- Increasing the phagocytic percentage and phagocytic index of peritoneal macrophages in mice, the number of T lymphocytes in peripheral blood, and enhancing immunity.
- Relieving rigidity of muscles and activating collaterals, treating stiffness of neck and neck muscle spasms caused by wind-dampness.
- Treating aching and heavy pain in the waist and knee joints, the inability to walk and stand for a long time caused by wind-dampness.
- Eliminating dampness, and relieving swelling and pain caused by athlete’s foot.
- Regulating the stomach, and treating abdominal pain, vomiting, diarrhea, and cramps caused by turbid damp retention in middle-jiao.
- Promoting digestion, improving appetite, and indigestion.
- Promoting fluid production and treating thirst caused by the consumption of body fluids.
- Inhibiting the growth of human melanoma cell A375 and mouse melanoma cell B16, and the proliferation of gastric cancer HGG-27 and SGC7901 cells.
- Inhibiting Pseudomonas fluorescens, Bacillus subtilis, Streptococcus pneumoniae, Klebsiella pneumoniae, Escherichia coli, and Staphylococcus aureus.
- Studies have found that its suspension has an intervening protective effect on cigarette smoke-induced lung injury in mice, which can reduce the inflammatory response and lung tissue edema caused by lung injury in mice to a certain extent.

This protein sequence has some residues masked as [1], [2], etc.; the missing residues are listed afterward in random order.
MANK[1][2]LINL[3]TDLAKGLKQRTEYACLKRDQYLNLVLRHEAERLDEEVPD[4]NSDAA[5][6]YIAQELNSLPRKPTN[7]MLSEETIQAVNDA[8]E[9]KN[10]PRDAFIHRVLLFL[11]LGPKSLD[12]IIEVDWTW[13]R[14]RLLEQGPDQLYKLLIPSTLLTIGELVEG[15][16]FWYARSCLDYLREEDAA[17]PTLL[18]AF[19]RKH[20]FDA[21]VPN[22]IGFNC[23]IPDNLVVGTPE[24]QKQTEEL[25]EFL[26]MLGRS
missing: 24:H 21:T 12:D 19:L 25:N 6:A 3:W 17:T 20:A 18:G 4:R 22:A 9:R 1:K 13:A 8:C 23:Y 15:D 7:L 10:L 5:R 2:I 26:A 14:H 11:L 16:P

- It can be used in combination with Ru Xiang (Frankincense), Mo Yao (Myrrh), and Sheng Di Huang (Radix Rehmanniae) to treat stiffness of neck and neck muscle spasms caused by wind-dampness.
- It can be used in combination with Qiang Huo (Rhizoma et Radix Notopterygii), Du Huo (Radix Angelicae Pubescentis), and Fu Zi (Radix Aconiti Lateralis Preparata) to treat heavy pain in feet and knees, the inability to walk and stand for a long time caused by wind-dampness.
- It can be used in combination with Wu Zhu Yu (Evodiae Fructus), Bing Lang (Semen Arecae), and Zi Su Ye (Perilla Leaf) to treat edema caused by athlete’s foot.
- It can be used in combination with Fo Shou (Citri Sarcodactylis Fructus), Wu Jia Pi (Cortex Acanthopanacis), and Mu Xiang (Radix Aucklandiae) to treat fullness in chest and hypochondrium, dysphoria, loss of appetite, nausea, and distending pain in epigastrium caused by liver depression and qi stagnation or incoordination between the spleen and the stomach.
- It can be used in combination with Can Sha (Faeces Bombycis), Yi Yi Ren (Semen Coicis), Huang Lian (Rhizoma Coptidis), Huang Qin (Radix Scutellariae), and Wu Zhu Yu (Evodiae Fructus) to treat abdominal pain, vomiting, diarrhea, and cramps caused by turbid damp retention in middle-jiao.
- Topical application of a decoction made from Mu Gua and Bai Fan (Alumen) can treat dry beriberi.
At present, there are no reports in the literature that Mu Gua has toxic effects, and there are no reports of serious adverse reactions when it is taken according to the prescribed dose.
If you need to take it for a long time, please consult a professional doctor and formulate a reasonable medication plan.
Precautions and Warnings
- The dosage of Mu Gua should be controlled at 6-9g.
- It can be made into decoctions, pills, medicinal liquors, or lotions.
- People who are allergic to Mu Gua should not take it.
- Patients should avoid taking iron or lead-containing medicines while taking the medicine.
- People with stagnant heat should not take it.
- People with scanty dark urine should not take it.
- Patients with hyperacidity should not take it.
- Pregnant and breastfeeding women should take it under the guidance of a doctor.